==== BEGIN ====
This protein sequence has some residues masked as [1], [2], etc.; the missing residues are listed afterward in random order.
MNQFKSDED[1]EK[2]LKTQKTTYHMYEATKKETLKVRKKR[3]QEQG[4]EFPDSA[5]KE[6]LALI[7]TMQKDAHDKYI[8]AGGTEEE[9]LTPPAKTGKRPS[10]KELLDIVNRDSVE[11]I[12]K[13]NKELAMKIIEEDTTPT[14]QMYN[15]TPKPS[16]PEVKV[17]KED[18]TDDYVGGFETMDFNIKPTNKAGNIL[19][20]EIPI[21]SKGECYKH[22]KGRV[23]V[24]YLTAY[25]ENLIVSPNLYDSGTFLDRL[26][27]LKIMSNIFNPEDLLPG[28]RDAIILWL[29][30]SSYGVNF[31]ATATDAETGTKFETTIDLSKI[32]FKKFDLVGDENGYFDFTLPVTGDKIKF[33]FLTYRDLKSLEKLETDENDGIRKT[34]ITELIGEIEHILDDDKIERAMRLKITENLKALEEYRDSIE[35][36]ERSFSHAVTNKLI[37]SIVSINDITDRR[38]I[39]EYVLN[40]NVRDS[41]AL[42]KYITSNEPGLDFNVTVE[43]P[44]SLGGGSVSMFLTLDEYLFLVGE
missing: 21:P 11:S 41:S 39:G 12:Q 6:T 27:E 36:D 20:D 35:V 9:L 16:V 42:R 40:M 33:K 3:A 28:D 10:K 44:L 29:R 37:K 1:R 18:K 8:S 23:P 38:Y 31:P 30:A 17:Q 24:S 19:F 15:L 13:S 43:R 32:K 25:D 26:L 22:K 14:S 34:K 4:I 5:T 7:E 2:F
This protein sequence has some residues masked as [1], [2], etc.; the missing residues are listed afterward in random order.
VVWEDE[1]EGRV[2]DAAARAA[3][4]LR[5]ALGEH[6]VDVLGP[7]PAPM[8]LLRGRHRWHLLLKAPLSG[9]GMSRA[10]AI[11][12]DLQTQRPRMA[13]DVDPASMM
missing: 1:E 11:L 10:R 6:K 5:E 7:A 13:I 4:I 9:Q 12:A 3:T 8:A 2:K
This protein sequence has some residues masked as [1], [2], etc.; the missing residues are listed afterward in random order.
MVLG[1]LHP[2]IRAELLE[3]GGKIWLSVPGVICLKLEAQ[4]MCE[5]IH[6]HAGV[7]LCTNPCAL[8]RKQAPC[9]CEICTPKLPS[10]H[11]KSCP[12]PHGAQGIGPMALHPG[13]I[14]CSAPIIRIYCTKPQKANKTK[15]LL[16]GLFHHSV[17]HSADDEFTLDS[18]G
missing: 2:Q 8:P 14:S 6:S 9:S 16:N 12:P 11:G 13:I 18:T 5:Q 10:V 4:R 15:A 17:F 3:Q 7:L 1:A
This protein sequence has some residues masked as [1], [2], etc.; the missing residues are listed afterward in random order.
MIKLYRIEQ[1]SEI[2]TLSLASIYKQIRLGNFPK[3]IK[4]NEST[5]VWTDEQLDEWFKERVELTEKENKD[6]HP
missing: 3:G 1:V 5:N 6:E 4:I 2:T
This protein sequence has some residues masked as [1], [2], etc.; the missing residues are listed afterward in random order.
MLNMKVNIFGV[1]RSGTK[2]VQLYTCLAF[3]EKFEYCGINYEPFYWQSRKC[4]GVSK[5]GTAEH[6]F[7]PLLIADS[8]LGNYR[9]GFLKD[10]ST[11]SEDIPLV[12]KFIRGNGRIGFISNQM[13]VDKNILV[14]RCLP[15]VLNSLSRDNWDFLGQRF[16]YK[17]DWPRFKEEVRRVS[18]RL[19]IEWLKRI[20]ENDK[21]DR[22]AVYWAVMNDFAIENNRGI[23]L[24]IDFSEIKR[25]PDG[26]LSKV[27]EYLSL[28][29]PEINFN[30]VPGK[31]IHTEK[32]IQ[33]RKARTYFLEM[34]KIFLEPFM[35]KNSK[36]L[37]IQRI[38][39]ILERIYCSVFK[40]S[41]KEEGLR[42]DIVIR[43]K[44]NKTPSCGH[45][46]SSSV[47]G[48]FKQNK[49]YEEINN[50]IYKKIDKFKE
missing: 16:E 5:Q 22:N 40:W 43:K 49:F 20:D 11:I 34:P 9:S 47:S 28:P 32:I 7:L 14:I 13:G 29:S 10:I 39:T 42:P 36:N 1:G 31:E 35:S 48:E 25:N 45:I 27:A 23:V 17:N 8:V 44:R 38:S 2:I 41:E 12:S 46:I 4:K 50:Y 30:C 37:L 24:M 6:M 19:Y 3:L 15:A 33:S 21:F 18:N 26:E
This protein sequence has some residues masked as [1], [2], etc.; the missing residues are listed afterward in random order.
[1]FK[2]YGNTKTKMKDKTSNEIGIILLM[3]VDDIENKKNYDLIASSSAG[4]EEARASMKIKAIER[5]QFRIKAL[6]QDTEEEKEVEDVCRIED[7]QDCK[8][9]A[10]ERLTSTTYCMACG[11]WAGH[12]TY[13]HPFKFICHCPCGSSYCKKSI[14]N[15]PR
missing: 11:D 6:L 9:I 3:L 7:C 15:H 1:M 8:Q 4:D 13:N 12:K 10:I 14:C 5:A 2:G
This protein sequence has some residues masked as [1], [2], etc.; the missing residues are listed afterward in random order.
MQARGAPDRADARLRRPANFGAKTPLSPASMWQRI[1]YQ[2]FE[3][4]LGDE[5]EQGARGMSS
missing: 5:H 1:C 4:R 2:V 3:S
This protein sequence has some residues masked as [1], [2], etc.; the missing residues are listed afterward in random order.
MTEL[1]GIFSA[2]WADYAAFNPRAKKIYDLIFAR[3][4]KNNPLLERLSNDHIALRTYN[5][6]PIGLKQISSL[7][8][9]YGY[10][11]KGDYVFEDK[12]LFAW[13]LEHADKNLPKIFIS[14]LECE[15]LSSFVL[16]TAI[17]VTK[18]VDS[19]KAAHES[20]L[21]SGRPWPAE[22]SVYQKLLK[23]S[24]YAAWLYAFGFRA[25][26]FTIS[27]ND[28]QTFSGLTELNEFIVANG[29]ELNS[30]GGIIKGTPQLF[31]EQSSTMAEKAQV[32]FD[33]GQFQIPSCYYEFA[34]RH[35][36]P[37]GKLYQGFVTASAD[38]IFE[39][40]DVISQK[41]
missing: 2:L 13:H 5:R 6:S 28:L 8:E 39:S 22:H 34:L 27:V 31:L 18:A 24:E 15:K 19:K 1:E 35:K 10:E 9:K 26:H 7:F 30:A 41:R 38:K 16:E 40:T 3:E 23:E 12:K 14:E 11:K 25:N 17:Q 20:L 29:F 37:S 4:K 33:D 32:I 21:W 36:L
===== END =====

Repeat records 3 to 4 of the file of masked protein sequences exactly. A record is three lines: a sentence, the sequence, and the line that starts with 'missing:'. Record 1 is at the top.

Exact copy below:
This protein sequence has some residues masked as [1], [2], etc.; the missing residues are listed afterward in random order.
MVLG[1]LHP[2]IRAELLE[3]GGKIWLSVPGVICLKLEAQ[4]MCE[5]IH[6]HAGV[7]LCTNPCAL[8]RKQAPC[9]CEICTPKLPS[10]H[11]KSCP[12]PHGAQGIGPMALHPG[13]I[14]CSAPIIRIYCTKPQKANKTK[15]LL[16]GLFHHSV[17]HSADDEFTLDS[18]G
missing: 2:Q 8:P 14:S 6:S 9:S 16:N 12:P 11:G 13:I 18:T 5:Q 10:V 4:R 15:A 17:F 3:Q 7:L 1:A
This protein sequence has some residues masked as [1], [2], etc.; the missing residues are listed afterward in random order.
MIKLYRIEQ[1]SEI[2]TLSLASIYKQIRLGNFPK[3]IK[4]NEST[5]VWTDEQLDEWFKERVELTEKENKD[6]HP
missing: 3:G 1:V 5:N 6:E 4:I 2:T